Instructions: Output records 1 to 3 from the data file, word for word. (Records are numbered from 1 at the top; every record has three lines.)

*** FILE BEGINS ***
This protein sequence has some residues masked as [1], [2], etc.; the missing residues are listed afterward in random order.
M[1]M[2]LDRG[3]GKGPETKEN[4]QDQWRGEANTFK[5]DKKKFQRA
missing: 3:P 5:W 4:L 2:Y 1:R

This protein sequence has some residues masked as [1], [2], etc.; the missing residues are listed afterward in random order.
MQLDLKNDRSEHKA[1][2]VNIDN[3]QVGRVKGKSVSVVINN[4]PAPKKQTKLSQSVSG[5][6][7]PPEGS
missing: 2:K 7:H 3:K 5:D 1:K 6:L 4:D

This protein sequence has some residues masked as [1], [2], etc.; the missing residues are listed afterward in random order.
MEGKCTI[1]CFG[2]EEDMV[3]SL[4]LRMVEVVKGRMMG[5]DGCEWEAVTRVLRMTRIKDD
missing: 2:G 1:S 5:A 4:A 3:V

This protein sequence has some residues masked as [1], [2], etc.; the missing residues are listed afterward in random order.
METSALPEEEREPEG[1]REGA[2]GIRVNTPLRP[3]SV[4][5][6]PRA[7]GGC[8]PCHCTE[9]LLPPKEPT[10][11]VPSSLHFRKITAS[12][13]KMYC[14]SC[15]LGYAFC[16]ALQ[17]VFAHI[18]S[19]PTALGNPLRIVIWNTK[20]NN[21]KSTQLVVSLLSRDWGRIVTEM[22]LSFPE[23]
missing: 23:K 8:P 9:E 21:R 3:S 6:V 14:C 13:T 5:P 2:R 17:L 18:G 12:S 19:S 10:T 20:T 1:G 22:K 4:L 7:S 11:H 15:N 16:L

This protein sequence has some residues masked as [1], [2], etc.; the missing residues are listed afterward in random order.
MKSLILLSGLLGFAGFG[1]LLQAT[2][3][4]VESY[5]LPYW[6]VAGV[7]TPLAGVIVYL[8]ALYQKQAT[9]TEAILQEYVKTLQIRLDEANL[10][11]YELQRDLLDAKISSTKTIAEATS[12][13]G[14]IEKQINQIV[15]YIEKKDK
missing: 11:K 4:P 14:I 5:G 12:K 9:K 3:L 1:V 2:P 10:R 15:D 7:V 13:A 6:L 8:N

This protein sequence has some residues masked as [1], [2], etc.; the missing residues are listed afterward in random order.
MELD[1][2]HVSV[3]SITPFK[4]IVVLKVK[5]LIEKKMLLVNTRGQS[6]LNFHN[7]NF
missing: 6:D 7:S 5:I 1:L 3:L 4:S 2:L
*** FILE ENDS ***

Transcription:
This protein sequence has some residues masked as [1], [2], etc.; the missing residues are listed afterward in random order.
M[1]M[2]LDRG[3]GKGPETKEN[4]QDQWRGEANTFK[5]DKKKFQRA
missing: 3:P 5:W 4:L 2:Y 1:R

This protein sequence has some residues masked as [1], [2], etc.; the missing residues are listed afterward in random order.
MQLDLKNDRSEHKA[1][2]VNIDN[3]QVGRVKGKSVSVVINN[4]PAPKKQTKLSQSVSG[5][6][7]PPEGS
missing: 2:K 7:H 3:K 5:D 1:K 6:L 4:D

This protein sequence has some residues masked as [1], [2], etc.; the missing residues are listed afterward in random order.
MEGKCTI[1]CFG[2]EEDMV[3]SL[4]LRMVEVVKGRMMG[5]DGCEWEAVTRVLRMTRIKDD
missing: 2:G 1:S 5:A 4:A 3:V